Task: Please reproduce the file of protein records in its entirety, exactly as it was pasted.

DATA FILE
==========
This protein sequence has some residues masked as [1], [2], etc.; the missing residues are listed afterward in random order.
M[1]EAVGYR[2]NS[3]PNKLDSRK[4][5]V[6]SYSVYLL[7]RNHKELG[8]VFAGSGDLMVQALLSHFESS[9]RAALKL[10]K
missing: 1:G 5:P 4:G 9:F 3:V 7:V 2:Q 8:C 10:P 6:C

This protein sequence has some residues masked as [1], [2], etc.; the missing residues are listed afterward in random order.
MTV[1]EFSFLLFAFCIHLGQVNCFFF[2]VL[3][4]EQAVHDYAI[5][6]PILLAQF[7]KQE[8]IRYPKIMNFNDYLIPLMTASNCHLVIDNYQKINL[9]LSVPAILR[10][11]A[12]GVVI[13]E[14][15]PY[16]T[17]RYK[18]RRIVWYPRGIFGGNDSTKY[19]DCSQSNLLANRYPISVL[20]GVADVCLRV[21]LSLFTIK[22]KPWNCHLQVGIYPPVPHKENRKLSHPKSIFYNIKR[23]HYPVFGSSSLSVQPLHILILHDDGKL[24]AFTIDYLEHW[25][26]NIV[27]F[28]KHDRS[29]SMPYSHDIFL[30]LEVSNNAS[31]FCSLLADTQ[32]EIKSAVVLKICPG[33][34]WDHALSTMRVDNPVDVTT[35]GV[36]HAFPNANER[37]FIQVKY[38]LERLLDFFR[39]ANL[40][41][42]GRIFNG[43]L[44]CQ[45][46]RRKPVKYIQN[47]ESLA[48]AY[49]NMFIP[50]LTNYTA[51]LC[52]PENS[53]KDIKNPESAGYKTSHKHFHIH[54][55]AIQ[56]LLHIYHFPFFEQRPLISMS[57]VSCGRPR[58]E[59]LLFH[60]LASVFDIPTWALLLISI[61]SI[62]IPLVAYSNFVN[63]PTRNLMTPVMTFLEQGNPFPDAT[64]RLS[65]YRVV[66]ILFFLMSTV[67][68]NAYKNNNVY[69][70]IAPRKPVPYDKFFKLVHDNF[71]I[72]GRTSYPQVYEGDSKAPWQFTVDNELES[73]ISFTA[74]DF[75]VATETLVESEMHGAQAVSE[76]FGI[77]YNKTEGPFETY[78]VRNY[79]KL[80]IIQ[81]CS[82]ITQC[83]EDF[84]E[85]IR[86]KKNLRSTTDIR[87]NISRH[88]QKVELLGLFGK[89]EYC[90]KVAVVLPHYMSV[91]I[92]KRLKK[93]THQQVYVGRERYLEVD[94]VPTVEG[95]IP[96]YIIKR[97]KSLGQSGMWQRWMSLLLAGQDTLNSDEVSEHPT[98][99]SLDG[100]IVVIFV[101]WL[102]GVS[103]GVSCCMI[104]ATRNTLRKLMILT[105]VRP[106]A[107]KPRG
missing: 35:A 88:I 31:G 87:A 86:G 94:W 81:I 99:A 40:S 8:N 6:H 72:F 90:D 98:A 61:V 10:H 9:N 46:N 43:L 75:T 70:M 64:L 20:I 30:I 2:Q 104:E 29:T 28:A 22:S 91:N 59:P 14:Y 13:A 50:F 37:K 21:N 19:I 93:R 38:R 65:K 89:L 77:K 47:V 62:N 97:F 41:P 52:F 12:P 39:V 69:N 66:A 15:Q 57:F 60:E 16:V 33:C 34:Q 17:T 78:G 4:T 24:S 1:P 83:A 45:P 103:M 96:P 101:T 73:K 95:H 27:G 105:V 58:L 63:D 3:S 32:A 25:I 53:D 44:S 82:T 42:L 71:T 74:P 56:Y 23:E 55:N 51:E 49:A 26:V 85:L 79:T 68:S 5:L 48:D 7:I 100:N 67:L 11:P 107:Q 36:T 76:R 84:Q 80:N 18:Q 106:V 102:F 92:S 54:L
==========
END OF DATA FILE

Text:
This protein sequence has some residues masked as [1], [2], etc.; the missing residues are listed afterward in random order.
M[1]EAVGYR[2]NS[3]PNKLDSRK[4][5]V[6]SYSVYLL[7]RNHKELG[8]VFAGSGDLMVQALLSHFESS[9]RAALKL[10]K
missing: 1:G 5:P 4:G 9:F 3:V 7:V 2:Q 8:C 10:P 6:C

This protein sequence has some residues masked as [1], [2], etc.; the missing residues are listed afterward in random order.
MTV[1]EFSFLLFAFCIHLGQVNCFFF[2]VL[3][4]EQAVHDYAI[5][6]PILLAQF[7]KQE[8]IRYPKIMNFNDYLIPLMTASNCHLVIDNYQKINL[9]LSVPAILR[10][11]A[12]GVVI[13]E[14][15]PY[16]T[17]RYK[18]RRIVWYPRGIFGGNDSTKY[19]DCSQSNLLANRYPISVL[20]GVADVCLRV[21]LSLFTIK[22]KPWNCHLQVGIYPPVPHKENRKLSHPKSIFYNIKR[23]HYPVFGSSSLSVQPLHILILHDDGKL[24]AFTIDYLEHW[25][26]NIV[27]F[28]KHDRS[29]SMPYSHDIFL[30]LEVSNNAS[31]FCSLLADTQ[32]EIKSAVVLKICPG[33][34]WDHALSTMRVDNPVDVTT[35]GV[36]HAFPNANER[37]FIQVKY[38]LERLLDFFR[39]ANL[40][41][42]GRIFNG[43]L[44]CQ[45][46]RRKPVKYIQN[47]ESLA[48]AY[49]NMFIP[50]LTNYTA[51]LC[52]PENS[53]KDIKNPESAGYKTSHKHFHIH[54][55]AIQ[56]LLHIYHFPFFEQRPLISMS[57]VSCGRPR[58]E[59]LLFH[60]LASVFDIPTWALLLISI[61]SI[62]IPLVAYSNFVN[63]PTRNLMTPVMTFLEQGNPFPDAT[64]RLS[65]YRVV[66]ILFFLMSTV[67][68]NAYKNNNVY[69][70]IAPRKPVPYDKFFKLVHDNF[71]I[72]GRTSYPQVYEGDSKAPWQFTVDNELES[73]ISFTA[74]DF[75]VATETLVESEMHGAQAVSE[76]FGI[77]YNKTEGPFETY[78]VRNY[79]KL[80]IIQ[81]CS[82]ITQC[83]EDF[84]E[85]IR[86]KKNLRSTTDIR[87]NISRH[88]QKVELLGLFGK[89]EYC[90]KVAVVLPHYMSV[91]I[92]KRLKK[93]THQQVYVGRERYLEVD[94]VPTVEG[95]IP[96]YIIKR[97]KSLGQSGMWQRWMSLLLAGQDTLNSDEVSEHPT[98][99]SLDG[100]IVVIFV[101]WL[102]GVS[103]GVSCCMI[104]ATRNTLRKLMILT[105]VRP[106]A[107]KPRG
missing: 35:A 88:I 31:G 87:A 86:G 94:W 81:I 99:A 40:S 8:N 6:H 72:F 90:D 98:A 61:V 10:H 9:N 46:N 43:L 75:T 70:M 64:L 20:I 30:I 2:Q 104:E 29:T 28:A 22:S 91:N 59:P 14:Y 13:A 50:F 37:K 21:N 19:I 93:R 38:R 65:K 89:L 77:K 47:V 62:N 97:F 41:P 52:F 12:P 39:V 69:N 66:A 15:Q 57:F 60:E 16:V 33:C 34:Q 17:T 78:G 4:T 24:S 1:P 83:A 45:P 103:M 96:P 101:T 73:K 95:H 27:G 105:V 58:L 63:D 3:S 32:A 25:I 53:D 44:S 82:T 42:L 71:T 74:P 56:Y 23:E 55:N 51:E 49:A 26:V 85:L 79:T 68:S 5:L 48:D 7:I 100:N 67:L 11:P 107:Q 36:T 76:R 84:Q 80:N 18:Q 106:V 102:F 92:S 54:L